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Inmates in Afghanistan to get reviews

September 13, 2009|Karen DeYoung and Peter Finn | Washington Post

WASHINGTON POST WASHINGTON — Hundreds of prisoners held by the U.S. military in Afghanistan will for the first time have the right to challenge their indefinite detention and call witnesses in their defense under a new review system being put in place this week, according to Obama administration officials.

The new system will be applied to the approximately 600 Afghans being held at the Bagram military base, and will mark the first substantive change in the overseas detention policies that President Obama inherited from the Bush administration.

International human rights organizations have long criticized conditions at the Bagram facility, where detainees have been held -- many of them for years -- without access to lawyers or even the right to know the reason for their imprisonment.

Afghans have cited Bagram, where virtually all prisoners in U.S. custody are held, as a major source of resentment toward coalition forces, a senior administration official said.

As part of a prison-wide protest that began in July, detainees at Bagram, north of Kabul, the capital, have refused visits from the International Committee of the Red Cross and have declined video teleconferences with their families.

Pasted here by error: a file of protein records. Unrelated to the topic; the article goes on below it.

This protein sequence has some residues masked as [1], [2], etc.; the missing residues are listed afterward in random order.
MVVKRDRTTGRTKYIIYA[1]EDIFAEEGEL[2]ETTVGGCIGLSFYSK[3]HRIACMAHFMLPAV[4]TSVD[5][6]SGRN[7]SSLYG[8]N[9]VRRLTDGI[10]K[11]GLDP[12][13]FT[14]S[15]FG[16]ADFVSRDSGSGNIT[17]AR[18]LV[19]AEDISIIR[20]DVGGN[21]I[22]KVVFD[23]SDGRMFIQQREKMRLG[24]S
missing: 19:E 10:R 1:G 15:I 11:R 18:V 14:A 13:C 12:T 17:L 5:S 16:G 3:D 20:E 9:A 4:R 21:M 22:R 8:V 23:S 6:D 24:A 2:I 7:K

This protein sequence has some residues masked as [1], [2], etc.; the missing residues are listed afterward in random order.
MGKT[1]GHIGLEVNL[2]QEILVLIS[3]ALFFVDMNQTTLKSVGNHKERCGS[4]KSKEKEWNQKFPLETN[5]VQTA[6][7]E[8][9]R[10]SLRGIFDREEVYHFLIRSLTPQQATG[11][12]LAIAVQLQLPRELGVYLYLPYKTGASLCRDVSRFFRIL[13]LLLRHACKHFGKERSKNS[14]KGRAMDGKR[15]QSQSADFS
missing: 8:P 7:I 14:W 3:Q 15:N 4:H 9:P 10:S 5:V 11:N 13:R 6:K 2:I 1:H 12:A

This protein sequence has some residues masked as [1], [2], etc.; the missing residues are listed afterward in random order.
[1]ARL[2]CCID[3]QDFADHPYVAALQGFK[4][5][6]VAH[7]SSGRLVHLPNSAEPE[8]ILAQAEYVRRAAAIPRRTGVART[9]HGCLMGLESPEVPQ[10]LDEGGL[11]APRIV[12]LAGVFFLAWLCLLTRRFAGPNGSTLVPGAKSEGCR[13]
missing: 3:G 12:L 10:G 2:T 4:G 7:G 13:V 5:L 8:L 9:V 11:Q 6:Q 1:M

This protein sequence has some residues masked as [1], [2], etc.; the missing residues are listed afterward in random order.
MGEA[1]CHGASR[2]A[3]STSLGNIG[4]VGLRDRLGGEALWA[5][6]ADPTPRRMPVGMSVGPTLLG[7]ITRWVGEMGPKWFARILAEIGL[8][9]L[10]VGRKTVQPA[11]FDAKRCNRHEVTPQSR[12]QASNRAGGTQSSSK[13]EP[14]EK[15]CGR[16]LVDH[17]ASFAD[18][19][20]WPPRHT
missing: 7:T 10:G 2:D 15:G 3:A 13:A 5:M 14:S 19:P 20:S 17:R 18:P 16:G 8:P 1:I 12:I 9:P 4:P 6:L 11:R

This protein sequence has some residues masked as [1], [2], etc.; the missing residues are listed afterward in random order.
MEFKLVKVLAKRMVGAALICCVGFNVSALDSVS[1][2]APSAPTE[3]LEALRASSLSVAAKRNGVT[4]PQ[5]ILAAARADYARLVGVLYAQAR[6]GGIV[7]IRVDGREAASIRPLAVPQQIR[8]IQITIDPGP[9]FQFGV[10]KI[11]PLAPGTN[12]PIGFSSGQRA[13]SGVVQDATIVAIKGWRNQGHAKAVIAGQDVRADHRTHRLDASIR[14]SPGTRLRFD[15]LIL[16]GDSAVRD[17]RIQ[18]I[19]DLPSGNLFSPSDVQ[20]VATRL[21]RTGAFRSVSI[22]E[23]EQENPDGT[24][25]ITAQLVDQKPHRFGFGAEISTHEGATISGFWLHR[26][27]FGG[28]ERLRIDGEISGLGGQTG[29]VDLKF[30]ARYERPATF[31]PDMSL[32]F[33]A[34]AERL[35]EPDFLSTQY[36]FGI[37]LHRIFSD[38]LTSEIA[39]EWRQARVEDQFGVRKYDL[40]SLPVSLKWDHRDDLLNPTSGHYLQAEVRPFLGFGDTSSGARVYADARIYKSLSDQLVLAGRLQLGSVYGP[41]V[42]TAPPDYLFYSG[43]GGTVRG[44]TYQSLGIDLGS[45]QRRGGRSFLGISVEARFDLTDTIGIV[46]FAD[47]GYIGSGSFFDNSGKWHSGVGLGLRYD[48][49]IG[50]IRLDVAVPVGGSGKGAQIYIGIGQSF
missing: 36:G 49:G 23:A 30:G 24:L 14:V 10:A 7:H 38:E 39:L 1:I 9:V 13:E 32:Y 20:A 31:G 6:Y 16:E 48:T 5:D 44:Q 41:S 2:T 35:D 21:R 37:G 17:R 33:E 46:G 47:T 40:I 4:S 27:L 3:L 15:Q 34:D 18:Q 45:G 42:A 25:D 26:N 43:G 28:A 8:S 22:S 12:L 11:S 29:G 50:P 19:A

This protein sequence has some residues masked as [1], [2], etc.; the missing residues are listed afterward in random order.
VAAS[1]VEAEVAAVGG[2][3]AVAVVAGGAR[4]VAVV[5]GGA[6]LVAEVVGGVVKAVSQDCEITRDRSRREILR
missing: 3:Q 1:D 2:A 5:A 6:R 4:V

The goal of the new procedures, the official said, is to create a "more robust" system that would "allow detainees to tell their story."

Under the new rules, each detainee will be assigned a U.S. military official, not a lawyer, to represent his interests and examine evidence against him. In proceedings before a board of military officers, detainees will have the right to call witnesses and present evidence when it is "reasonably available," the official said. The boards will determine whether detainees should be held by the United States, turned over to Afghan authorities or released. For those detainees ordered held longer, the process will be repeated at six-month intervals.

The system is similar to the annual Administrative Review Boards used for suspected terrorists at the U.S. military prison at Guantanamo Bay, Cuba. Officials said the review proceedings at Bagram will mark an improvement in part because they will be in the detainees' home country -- where witnesses and evidence are close at hand.

"This process is about doing the right thing -- only holding those we have to," said the administration official, who requested anonymity because he is not authorized to speak publicly about policy.

Human rights organizations briefed by the Pentagon described the new system as a step in the right direction but inadequate. "Any reforms in U.S. detentions in Afghanistan is an improvement, but it remains to be seen whether the new procedures will cure the ills of arbitrary and indefinite detention that have been the hallmark of detentions in Bagram," said Sahr MuhammedAlly of the New York-based group Human Rights First.

An order creating the Detainee Review Boards was signed in July by Deputy Defense Secretary William Lynn and was transmitted to Congress for a required 60-day review period, which ends this week.

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